Parliament

Gordon Campbell | Parliament TV | Parliament Today | Video | Questions Of the Day | Search

 

Refitting the Colonial Cap and Gown

Refitting the Colonial Cap and Gown

Dr Pita Sharples and Te Ururoa Flavell

Friday 24 November 2006

Dr Pita Sharples today raised concerns about recent statements from the New Zealand Vice-Chancellors' Committee which would appear to carve out an exclusive status for universities at the top of the hierarchy of learning in tertiary education.

In the last month the New Zealand Vice-Chancellors' Committee has released two separate statements, one encouraging Government to increase funding to universities at the expense of other institutions such as polytechnics and wananga, and another claiming that only universities should be funded to run post-graduate courses as they alone hold the expertise to do so.

“Their argument has been that this would bring the greatest returns to all New Zealanders” said Dr Sharples. “What is clear to us is that such a funding model would bring the greatest returns to universities. End of story”.

“The privileging of universities as at the upper echelons of higher learning has been a prevailing concern for all players in tertiary education” stated Dr Pita Sharples, tertiary education spokesperson for the Maori Party.

Prior to his election as a Member of Parliament, Dr Sharples was Professor of Education at Auckland University. He has also been intimately involved in developments to create tertiary education institutions which encapsulate the philosophies and pedagogy of kaupapa Maori education.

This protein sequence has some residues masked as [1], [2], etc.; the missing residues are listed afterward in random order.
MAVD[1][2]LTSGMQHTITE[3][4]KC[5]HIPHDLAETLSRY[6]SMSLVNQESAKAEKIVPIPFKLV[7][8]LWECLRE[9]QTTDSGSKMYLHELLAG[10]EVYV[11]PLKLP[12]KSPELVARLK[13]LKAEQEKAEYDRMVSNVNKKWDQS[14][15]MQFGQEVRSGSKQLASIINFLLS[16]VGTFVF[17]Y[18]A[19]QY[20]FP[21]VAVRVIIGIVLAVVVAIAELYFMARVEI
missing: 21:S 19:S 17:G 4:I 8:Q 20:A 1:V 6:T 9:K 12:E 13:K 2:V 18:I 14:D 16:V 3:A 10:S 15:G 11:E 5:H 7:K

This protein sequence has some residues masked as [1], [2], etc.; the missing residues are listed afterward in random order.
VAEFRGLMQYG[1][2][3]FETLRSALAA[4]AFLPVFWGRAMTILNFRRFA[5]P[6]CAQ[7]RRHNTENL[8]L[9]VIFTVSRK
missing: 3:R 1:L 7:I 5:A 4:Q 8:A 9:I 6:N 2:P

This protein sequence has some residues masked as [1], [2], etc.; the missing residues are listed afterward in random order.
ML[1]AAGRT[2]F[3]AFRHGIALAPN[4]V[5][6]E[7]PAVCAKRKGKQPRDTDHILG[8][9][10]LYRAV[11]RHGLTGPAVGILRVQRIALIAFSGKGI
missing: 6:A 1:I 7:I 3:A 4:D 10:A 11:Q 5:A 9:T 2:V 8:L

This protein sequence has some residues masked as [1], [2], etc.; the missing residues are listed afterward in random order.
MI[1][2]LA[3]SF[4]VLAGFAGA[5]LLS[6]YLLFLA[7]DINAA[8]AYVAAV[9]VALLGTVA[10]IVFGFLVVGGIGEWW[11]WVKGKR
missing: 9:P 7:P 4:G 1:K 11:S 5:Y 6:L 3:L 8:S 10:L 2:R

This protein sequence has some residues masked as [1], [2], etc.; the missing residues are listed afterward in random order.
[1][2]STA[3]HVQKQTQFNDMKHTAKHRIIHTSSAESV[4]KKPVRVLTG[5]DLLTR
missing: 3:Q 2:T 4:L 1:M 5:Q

“Over the years at every Maori education hui I have attended, the discussions have been about how we can work together across the sector” said Dr Sharples. “Our focus has been on increasing collaboration so that as a whole, the sector can better deliver in all locations and to all people”.

Education spokesperson, Te Ururoa Flavell, has also been involved in a wide range of tertiary education institutions, including as CEO of Te Whare Wananga o Awanuiarangi; Dean of Faculty at Te Pakaro a Ihenga (Waiariki Institute of Technology) and Head of Maori Studies, Tumu Paetaki, at Taranaki Polytechnic.

“All our experience tells us if we continue to shove polytechnics and wananga to the bottom of the pile of priorities; casting them as intellectually and academically inferior, then the quality of and access to tertiary education will be compromised” said Mr Flavell.

“The Maori Party celebrates the fact that tangata whenua have taken up every opportunity to become involved in strategies and studies which will advance Matauranga Maori” said Mr Flavell.

“The key issue for us, is in ensuring there are real choices available, so that our whanau, hapu and iwi can find the right institutions to support their aspirations to advance”.

“Having plenty of choice is also important for lecturers, tutors, and other academic staff” said Dr Sharples. “The flow of Maori staff from universities to wananga over the years demonstrates the opportunities our academics see opening up to them in whare wananga”.

“It is a misnomer to believe that universities have the monopoly on Matauranga Maori” said Dr Sharples.